Those who move forward with a happy spirit will find that things will always work out.
Gordon B. Hinckley
For some reason the people I meet in hostels think I’m qualified to give advice, as if I actually know what I’m doing. Apparently I know how to hack travel websites better than some people, so here are a bunch of the travel tips I’ve told literally everyone I’ve come into contact with, combined in one place.
Learn to Lie to Yourself
No, I don’t mean telling yourself you’re actually going to wear that vintage sequin abomination you found in a thrift shop in Stockholm (though there’s a 99% chance you won’t). I’m talking about always rounding down on how much money and time you have.
I don’t know how many times I have saved my own butt by convincing myself my flight takes off an hour before it actually does. I’m notorious for leaving things until the last minute and having that extra hour for horrific airport security (I’m looking at you Budapest) or grossly incompetent Uber drivers (as was the case in Lyon) has been the difference between actually making it to my final destination and forfeiting a 100 euro plane ticket.
Also, always round down on exchange rates (and the last number you remember seeing your bank account at). Currently the exchange rate for the Danish Kroner is hovering around 6.25-6.33 per US dollar, but I always tell myself it is 6. That way I always assume things are more expensive than they actually are and my bank account hits rock bottom a little less often than it could otherwise.
Hack Travel Sites
Pro tip one: PLAN EARLY. You can literally cut flight and accommodation prices in half by booking months in advance. However, if you’re like me and enjoy not having a clue what your next destination will be, look at lastminute.com. Those are going to be the cheapest flights you can find, you procrastinating genius.
Also, always compare flight prices across multiple domains. I have a tendency to compare studentuniverse.com, momondo.com and skyscanner.com to see who has the cheapest. Additionally, USE AN INCOGNITO (OR PRIVATE) BROWSER. These websites enable cookies and the more you compare prices, the higher they will drive them. Get around them by being MIA.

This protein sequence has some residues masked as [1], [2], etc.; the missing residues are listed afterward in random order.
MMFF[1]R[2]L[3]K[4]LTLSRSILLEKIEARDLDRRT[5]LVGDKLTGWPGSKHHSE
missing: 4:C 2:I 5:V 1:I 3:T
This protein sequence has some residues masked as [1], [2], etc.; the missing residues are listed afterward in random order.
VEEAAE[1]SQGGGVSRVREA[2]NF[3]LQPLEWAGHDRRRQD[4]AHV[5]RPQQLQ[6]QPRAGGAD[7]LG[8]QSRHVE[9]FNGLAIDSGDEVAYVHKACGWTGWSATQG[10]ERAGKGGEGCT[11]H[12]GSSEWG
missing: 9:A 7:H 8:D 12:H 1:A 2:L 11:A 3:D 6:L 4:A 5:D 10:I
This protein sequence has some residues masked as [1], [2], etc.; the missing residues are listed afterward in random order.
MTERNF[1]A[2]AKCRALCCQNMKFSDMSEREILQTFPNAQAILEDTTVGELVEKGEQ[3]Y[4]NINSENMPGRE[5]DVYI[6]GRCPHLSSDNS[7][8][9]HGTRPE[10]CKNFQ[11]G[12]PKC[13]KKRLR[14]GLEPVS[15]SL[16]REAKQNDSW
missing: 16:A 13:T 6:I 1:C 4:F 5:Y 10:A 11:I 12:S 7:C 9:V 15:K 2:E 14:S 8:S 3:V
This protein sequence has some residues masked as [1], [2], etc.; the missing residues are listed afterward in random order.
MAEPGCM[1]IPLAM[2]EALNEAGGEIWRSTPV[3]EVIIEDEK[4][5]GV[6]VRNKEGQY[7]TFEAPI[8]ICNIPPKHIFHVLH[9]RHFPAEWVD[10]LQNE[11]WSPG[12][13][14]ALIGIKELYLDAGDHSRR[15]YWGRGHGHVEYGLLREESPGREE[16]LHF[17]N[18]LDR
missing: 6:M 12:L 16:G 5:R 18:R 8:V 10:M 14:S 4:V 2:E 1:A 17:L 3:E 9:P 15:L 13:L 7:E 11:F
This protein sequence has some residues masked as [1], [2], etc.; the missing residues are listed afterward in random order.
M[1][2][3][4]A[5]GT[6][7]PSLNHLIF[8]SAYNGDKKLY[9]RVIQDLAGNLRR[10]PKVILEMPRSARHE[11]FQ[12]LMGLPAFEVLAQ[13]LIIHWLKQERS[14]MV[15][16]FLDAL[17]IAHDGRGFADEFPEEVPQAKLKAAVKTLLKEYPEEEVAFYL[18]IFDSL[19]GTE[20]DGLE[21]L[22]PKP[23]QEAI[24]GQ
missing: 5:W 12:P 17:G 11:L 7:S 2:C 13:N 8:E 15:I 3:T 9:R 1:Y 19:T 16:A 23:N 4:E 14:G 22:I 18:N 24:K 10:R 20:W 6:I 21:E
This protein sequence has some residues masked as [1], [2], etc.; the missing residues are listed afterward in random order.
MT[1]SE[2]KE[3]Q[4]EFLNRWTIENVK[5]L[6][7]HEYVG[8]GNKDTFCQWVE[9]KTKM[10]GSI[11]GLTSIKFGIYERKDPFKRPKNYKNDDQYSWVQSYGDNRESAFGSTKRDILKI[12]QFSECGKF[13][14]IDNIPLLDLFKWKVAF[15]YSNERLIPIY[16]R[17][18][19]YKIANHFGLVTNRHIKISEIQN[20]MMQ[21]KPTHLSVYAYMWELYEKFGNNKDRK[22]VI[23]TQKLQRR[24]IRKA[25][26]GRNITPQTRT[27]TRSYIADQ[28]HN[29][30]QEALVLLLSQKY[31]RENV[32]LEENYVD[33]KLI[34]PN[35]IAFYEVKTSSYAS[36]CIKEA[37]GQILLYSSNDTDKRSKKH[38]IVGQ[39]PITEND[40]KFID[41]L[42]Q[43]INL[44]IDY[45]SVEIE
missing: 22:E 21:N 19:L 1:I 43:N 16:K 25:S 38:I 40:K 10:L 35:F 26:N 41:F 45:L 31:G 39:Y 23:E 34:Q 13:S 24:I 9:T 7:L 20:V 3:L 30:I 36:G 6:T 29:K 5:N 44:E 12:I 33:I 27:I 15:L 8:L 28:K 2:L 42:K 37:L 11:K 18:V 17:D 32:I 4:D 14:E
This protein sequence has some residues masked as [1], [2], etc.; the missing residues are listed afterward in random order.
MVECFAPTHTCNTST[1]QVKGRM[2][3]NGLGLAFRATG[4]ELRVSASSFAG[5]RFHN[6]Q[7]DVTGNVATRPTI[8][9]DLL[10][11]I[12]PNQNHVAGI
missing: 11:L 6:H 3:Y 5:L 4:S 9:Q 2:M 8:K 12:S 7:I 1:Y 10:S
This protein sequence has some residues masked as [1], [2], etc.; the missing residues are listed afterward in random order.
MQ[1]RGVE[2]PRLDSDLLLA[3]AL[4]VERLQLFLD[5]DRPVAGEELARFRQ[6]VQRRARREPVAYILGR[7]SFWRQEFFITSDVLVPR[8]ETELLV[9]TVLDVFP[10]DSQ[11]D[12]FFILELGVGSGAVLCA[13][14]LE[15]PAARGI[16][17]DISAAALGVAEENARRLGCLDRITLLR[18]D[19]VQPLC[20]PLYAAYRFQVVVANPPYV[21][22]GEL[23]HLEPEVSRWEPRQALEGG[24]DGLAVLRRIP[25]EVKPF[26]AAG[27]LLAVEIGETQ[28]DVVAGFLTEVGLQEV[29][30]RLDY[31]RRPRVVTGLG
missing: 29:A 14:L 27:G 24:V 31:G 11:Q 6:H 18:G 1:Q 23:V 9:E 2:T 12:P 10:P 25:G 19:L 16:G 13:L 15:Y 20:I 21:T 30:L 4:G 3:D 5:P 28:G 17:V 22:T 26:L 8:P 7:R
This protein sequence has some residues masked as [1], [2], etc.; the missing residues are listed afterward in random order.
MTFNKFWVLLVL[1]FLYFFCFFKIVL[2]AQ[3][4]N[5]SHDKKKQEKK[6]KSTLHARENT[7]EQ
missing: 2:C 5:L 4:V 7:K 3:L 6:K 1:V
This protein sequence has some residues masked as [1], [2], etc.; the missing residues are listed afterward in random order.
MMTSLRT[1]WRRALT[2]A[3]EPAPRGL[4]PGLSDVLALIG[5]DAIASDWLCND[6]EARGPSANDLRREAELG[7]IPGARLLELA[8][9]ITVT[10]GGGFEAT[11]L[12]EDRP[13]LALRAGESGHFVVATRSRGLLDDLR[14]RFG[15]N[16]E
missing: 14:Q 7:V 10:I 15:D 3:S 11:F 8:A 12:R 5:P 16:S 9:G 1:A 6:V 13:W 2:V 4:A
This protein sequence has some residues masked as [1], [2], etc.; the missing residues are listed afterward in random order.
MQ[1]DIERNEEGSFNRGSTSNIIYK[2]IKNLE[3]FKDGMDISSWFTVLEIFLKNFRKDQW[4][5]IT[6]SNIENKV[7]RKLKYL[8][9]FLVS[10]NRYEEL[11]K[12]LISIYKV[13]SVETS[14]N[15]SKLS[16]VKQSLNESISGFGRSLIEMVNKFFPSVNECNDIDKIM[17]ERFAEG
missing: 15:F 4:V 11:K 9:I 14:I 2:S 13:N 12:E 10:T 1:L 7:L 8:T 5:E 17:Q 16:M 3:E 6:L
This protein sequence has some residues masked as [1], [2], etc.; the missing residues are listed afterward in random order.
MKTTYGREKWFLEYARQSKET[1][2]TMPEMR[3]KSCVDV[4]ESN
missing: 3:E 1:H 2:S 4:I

Be Flexible. You don’t necessarily have to fly everywhere. I usually use goeuro.com to compare flight times vs. train times vs. bus times. Additionally, it’s worth looking into local train lines (Poland has some beautiful, luxurious trains). However, Flixbus will always be my homie for getting my where I need to go when all flights are grounded due to a freak snowstorm in Amsterdam. Finally, BlaBlaCar is like a long-distance Uber that allows people to share their roadtrips. I haven’t used it yet, but I’ve had friends enjoy it. There is a decent bit of accountability on the drivers, including a review system, so there’s a pretty low chance of getting murdered.
Half the time, TripAdvisor and all those online City guides are either A: too touristy or B: too bougie for a broke college student like me. I usually stay in hostels and about 95% of the time the staff will be hella helpful in helping you figure out what is and is not worthwhile in a town. For example, I never would have known about caving below Budapest if it was not the for the hostel I stayed at (and yeah, it was super cool).
This should make sense, but it’s never a good idea to overpack. You will accumulate stuff. Copious amounts of stuff. Even if you told yourself you’re only going to buy postcards as souvenirs (not speaking from experience here). Also, you will most likely have to run somewhere with your suitcase with you at some point, or at least speed walk. So yeah, packing light is always a great option.
Finally, F*ck Hostelworld
I do have to admit it, it’s useful. Hostelworld has some great reviews, photos and information when choosing where you’re going to rest your head at night. I’m a firm believer of staying in a hostel if you’re traveling in a group smaller than four (as long as you are not sick of humans). However, always book through the hostel you’ve chosen directly, or else you’ll make a payment that will only go to make a hostel monopoly richer. Give the places you stay your money, not some faceless, evil corporation.
That’s all I can think of for now! Feel free to comment any of your own travel tips that I missed.
Phrase of the month?
Jeg har ingen penge
(yah hah ihn-gehn pehn-guh)
It means “I don’t have any money” which is a good phrase to repeat to yourself any time you’re considering going somewhere, doing anything, or buying anything.
*I’m just going to say it here: I am not sponsored by anyone (though if anybody I’ve mentioned here wants to sponsor me help a sister out). All of these opinions are my own and I have no WordPress lobby firm using me like a puppet. Also, please don’t sue me. That doesn’t sound fun.